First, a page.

The dune buggy is one of the coolest expressions of the West Coast lifestyle, and about the most fun you can have on four wheels.
But is it an objet d’art? Apparently so, since dune buggies are included in the collections of the Los Angeles County Museum of Art and the Museum of Modern Art.
Now, adding to its artistic allure, a dune buggy will be among the lots offered by a Los Angeles auction company that specializes in modern artworks, from paintings to furniture, created by some of the world’s most famous artists and designers.
The screaming-yellow 1969 Bounty Hunter dune buggy built by Glass Enterprises of Burbank, California, will be on the auction block among the modern-art finery presented by Los Angeles Modern Auctions during its October 22 sale at its showroom in Van Nuys, California.
“We are extremely excited to have this uniquely styled and customized piece of ’60s pop culture,” Peter Loughrey, director of Modern Design & Fine Art at LAMA, said in a news release. “Not only does this design work to add to the overall auction content, but it enumerates our ability as an auction house to sell any medium of modern and industrial era art.”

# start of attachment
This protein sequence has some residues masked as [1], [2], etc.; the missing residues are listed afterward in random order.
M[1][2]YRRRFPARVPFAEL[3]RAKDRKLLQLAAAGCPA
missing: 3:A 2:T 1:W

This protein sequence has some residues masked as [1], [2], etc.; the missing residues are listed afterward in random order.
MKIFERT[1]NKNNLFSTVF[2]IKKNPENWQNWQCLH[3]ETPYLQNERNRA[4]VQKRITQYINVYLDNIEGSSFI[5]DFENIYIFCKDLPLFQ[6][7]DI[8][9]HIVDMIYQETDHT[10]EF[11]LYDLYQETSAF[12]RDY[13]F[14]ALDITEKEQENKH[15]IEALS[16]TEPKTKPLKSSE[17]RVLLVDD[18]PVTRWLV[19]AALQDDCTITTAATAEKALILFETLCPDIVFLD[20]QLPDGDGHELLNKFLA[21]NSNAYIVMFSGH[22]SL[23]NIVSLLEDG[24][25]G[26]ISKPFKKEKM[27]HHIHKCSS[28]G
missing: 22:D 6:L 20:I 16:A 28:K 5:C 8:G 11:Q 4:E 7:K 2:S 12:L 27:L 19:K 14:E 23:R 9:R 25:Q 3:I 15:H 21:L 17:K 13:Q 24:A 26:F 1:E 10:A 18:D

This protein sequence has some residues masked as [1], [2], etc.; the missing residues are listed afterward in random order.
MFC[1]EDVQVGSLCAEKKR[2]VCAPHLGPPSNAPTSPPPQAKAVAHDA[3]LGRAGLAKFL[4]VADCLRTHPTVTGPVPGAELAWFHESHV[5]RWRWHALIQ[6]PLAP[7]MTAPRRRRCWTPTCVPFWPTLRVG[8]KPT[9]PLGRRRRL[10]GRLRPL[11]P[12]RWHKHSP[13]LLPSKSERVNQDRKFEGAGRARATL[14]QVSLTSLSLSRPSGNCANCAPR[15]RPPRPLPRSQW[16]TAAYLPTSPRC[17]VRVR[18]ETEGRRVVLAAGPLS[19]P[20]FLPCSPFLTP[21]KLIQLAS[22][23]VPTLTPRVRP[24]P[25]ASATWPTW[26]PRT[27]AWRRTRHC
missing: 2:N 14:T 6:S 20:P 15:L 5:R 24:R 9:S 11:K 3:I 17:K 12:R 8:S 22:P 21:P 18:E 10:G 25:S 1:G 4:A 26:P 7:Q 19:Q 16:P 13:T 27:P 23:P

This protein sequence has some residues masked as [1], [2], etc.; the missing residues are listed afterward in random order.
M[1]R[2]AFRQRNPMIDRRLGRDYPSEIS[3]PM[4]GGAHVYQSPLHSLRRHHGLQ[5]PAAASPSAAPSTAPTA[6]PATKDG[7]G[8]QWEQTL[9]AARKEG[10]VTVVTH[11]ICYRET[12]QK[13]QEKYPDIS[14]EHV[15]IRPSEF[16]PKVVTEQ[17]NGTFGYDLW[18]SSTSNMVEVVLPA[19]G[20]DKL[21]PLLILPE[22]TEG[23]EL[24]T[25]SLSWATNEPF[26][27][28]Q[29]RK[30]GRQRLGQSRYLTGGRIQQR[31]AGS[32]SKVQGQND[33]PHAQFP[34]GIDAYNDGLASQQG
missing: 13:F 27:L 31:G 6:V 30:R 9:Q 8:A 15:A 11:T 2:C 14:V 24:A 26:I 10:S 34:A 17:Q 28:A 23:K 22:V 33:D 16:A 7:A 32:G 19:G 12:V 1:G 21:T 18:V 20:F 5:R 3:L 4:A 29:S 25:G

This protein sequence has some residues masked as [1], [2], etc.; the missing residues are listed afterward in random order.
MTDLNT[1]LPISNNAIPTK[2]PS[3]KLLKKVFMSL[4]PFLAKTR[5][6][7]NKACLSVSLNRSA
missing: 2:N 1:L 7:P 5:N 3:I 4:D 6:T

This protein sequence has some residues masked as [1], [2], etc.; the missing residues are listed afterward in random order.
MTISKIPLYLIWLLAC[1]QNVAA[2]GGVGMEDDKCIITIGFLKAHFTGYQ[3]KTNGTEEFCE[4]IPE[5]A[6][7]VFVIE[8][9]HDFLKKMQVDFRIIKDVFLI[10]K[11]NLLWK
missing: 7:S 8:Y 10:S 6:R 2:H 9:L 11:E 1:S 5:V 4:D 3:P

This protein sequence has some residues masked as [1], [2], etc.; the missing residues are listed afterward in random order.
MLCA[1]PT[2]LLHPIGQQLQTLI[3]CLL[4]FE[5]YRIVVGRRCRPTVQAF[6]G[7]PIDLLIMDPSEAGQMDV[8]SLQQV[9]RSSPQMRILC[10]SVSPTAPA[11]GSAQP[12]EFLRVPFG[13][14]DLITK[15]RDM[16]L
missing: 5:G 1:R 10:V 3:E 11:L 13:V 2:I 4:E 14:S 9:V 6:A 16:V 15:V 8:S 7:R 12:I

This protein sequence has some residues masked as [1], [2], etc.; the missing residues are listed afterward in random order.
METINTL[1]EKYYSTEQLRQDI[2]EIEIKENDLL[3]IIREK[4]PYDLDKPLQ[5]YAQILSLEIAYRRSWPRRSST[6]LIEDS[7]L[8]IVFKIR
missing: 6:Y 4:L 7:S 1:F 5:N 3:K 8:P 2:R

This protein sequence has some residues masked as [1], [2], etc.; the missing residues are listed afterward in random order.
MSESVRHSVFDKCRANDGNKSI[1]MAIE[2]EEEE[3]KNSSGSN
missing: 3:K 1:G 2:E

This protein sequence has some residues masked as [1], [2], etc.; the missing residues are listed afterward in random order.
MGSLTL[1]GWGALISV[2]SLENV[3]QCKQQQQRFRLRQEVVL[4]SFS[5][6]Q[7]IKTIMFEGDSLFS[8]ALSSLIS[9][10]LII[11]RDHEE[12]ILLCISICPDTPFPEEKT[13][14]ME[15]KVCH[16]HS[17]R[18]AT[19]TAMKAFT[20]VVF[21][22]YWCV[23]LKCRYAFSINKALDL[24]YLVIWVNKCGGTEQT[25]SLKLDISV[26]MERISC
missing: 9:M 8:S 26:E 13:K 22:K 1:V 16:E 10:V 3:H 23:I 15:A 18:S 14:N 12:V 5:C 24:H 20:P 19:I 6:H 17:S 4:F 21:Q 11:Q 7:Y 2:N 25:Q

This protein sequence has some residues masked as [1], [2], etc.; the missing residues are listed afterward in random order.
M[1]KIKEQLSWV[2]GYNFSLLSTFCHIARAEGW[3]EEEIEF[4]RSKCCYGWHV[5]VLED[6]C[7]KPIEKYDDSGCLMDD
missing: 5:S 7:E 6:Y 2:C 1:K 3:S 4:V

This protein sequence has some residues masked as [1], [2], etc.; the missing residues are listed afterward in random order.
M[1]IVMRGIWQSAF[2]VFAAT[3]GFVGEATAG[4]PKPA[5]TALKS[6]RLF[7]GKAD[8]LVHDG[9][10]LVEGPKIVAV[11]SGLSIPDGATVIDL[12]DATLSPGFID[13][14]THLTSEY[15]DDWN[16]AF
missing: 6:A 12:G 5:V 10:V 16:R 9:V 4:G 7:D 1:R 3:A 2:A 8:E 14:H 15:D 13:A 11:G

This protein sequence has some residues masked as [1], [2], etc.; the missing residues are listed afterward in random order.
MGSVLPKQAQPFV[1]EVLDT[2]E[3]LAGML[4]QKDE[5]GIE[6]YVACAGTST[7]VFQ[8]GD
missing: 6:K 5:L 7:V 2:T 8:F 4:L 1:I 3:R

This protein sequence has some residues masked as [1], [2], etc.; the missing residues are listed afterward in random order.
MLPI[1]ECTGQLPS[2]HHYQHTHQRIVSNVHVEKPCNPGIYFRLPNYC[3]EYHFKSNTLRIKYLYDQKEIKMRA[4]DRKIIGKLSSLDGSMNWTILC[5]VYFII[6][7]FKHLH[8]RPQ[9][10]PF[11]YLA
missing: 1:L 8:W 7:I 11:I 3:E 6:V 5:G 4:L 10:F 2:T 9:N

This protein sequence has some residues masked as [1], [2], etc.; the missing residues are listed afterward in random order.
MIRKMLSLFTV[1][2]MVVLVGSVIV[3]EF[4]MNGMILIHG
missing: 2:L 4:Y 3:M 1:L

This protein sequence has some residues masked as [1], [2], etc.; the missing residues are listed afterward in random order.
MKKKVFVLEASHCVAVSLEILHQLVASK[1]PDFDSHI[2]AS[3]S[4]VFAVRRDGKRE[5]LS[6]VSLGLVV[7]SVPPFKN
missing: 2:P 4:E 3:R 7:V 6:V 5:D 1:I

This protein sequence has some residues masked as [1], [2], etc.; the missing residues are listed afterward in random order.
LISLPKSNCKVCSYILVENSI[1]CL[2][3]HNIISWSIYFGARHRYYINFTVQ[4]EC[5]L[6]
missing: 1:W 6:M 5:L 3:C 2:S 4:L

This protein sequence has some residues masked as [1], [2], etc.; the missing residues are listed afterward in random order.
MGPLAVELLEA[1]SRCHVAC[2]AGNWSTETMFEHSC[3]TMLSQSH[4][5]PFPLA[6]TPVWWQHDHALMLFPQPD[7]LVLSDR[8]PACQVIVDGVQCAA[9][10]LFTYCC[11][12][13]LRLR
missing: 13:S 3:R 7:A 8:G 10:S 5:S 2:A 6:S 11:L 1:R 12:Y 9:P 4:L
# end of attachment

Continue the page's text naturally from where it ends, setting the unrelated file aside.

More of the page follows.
The Volkswagen-powered Bounty Hunter is based on the iconic Meyers Manx dune buggy that debuted in 1964 after being hand-built in a Newport Beach garage by the legendary Bruce Meyers. The Meyers Manx was one of the first vehicles honored by inclusion into the National Historic Vehicle Register of the Library of Congress.
The dune buggy concept was refined for Bounty Hunter by owner/builder Bill Lazelere, who took a year to complete his version, according to LAMA. Extensive attention to detail makes Lazelere’s dune buggy stand out, the news release says, and the car comes to auction in as-new original condition.
“The car has remained in mint condition since its completion, and is a timeless classic,” LAMA says.
The estimated auction value for the Bounty Hunter is $30,000 to $50,000. For information, visit the auction website.